Measurement Uncertainties in Vibroacoustic Problems with multiple Degrees of Freedom
Master Thesis of Dreier, Christian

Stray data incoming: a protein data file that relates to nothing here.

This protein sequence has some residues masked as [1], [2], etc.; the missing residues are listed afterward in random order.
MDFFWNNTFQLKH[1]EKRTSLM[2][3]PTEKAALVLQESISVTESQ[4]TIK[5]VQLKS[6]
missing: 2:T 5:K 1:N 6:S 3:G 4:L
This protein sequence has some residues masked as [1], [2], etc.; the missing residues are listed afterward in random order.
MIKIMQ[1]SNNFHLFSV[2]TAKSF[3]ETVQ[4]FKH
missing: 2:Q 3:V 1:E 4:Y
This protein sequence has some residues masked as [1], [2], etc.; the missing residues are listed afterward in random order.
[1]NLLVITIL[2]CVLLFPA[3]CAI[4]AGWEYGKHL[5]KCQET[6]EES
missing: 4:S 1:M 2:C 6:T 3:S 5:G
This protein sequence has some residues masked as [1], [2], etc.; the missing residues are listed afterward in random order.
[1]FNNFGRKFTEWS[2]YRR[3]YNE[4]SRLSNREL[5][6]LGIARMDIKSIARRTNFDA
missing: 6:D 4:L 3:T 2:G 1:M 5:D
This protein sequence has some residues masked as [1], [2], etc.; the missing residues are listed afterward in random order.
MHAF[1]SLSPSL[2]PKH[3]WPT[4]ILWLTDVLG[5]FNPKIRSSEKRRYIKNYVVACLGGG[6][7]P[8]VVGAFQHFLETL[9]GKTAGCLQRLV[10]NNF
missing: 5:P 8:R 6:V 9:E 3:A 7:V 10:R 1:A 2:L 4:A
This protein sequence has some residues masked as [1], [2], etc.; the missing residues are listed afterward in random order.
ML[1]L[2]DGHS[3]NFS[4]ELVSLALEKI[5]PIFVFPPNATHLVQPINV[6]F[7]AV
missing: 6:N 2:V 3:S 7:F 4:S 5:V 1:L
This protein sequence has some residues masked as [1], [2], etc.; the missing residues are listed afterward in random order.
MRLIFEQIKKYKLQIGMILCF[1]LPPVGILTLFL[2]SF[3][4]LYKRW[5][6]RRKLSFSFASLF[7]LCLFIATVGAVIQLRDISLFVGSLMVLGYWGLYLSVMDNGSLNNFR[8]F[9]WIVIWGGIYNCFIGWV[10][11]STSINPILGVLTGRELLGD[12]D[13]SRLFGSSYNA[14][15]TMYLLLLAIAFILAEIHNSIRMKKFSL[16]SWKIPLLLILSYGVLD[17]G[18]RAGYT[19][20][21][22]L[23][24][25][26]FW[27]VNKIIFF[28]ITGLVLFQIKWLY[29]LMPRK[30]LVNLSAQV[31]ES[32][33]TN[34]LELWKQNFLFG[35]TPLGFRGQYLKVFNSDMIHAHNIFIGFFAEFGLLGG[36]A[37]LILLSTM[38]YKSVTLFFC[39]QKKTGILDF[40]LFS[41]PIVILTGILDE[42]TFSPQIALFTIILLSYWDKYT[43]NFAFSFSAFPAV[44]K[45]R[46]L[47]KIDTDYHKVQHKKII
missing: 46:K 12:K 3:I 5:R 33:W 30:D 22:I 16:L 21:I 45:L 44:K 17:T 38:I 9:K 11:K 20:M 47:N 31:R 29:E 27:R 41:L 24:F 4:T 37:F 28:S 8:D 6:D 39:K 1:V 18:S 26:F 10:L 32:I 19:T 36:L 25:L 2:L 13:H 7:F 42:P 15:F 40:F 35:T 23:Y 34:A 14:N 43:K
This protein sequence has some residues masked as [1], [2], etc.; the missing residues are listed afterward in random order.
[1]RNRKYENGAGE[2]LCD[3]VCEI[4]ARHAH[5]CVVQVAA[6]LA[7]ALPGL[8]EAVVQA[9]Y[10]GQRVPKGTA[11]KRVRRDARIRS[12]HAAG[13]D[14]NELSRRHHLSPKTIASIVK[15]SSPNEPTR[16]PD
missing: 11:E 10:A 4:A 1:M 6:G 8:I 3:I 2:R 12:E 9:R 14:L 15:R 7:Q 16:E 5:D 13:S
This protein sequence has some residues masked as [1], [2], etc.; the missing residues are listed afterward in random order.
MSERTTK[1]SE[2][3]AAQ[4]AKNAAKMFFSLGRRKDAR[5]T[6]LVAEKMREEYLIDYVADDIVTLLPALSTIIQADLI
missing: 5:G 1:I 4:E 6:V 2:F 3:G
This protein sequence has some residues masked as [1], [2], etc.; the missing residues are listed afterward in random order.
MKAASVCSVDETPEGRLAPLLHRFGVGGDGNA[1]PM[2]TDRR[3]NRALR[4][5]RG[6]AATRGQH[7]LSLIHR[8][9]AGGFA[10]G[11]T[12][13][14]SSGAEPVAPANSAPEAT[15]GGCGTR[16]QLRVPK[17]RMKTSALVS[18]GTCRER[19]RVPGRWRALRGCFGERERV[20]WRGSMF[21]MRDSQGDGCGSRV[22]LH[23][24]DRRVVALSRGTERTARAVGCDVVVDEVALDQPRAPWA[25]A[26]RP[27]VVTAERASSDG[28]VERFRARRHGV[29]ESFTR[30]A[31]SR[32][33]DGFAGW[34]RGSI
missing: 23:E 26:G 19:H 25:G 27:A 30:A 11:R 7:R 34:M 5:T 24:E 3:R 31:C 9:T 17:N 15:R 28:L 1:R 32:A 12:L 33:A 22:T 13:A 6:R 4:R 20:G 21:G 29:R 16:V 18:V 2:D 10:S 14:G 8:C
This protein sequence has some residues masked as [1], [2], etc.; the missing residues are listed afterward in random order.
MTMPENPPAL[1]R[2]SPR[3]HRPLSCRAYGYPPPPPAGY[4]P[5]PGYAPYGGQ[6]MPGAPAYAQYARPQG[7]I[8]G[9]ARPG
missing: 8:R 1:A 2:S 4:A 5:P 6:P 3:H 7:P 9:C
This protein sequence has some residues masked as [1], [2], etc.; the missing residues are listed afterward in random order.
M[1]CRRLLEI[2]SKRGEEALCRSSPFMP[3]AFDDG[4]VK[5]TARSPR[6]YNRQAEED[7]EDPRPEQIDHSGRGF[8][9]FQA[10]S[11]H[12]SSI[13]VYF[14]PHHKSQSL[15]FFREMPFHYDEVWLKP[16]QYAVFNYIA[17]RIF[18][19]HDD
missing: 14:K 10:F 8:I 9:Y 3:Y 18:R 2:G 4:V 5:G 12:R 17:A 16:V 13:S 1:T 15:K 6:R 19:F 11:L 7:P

In contrast to sound sources in fluids and especially air there is a lack of a generally accepted characterization method of structure-borne sound sources causing considerable difficulties in many technical applications. Industrial development chains with modular development stages need precise source descriptions concerning their physical behaviour. In the automotive sector for example the vibration behaviour of an engine coupled with its subframe and the vehicle body, can be used to predict the interior sound of a vehicle. A precise look on the example of a drivetrain reveals this task not being trivial: the resulting interior sound field is a coupled inter action between the direct air borne sound radiation of the engine with an indirect structure-borne sound radiation due to vibroacoustic phenomena. Even though the topic of structure-borne sound source characterization has been questioned several years - like on transfer path analysis (TPA) - until now no measurement device solving these problems exists (see chapter 3). Furthermore, the concept of Frequency Response Functions ( FRF ) - which is used to describe the dynamic behaviour of a structural model between an applied load and its resulting vibration - is characterised in non-parametric way using a mobility matrix. However, employment of modern measurement setups is limited in terms of suffi.cient precision by sensing only nine elements of a six-by-six matrix (for single point excitation) in the frequency range of interest, the audible spectrum (see chapter 2.3). In reality up to today no precise moment um exciter exists so that inherent measurement uncertainties in the conventional TPA occur. In order to deal with this severe vibroacoustic measurement problem, the utilization of F inite-Element Method (FEM) - which has blossomed out to a competitive alternative due to increased computation ability - is able to tremendously expand the scope of analyses concerning structural-acoustical coupling (see chapters 4.4 and 5) by enabling a distinct activation of every single DOF as excitation source. Modern approaches in research and development of industrial applications usually are based on elaborated advance developments, using simulations in order to predict . . the properties of a future product as precise as possible. For example, in a fully CAD-driven physical simulation of an electric drivetrain, the machanical impedance distribution on the engine core should be auralized afterwards to virtually predict the interior vehicle sound. In contrast to the conventionally measured TDOF (see chapter 6 the complex movement of the electric engine not only excites translational velocities as conventionally considered, exhibiting the question of the audibility of rotational degrees of freedom ( RDOF) . The concern of this thesis is to deal with the multidimensional measurement problem in vibroacoustics by using numerical simulation techniques and to make the findings metrologically usable. Finally, it is proposed an approach for measuring RDOF with conventional measurement equipment to deduce the importance of rotational degrees of freedom in vibroacoustic transfer paths.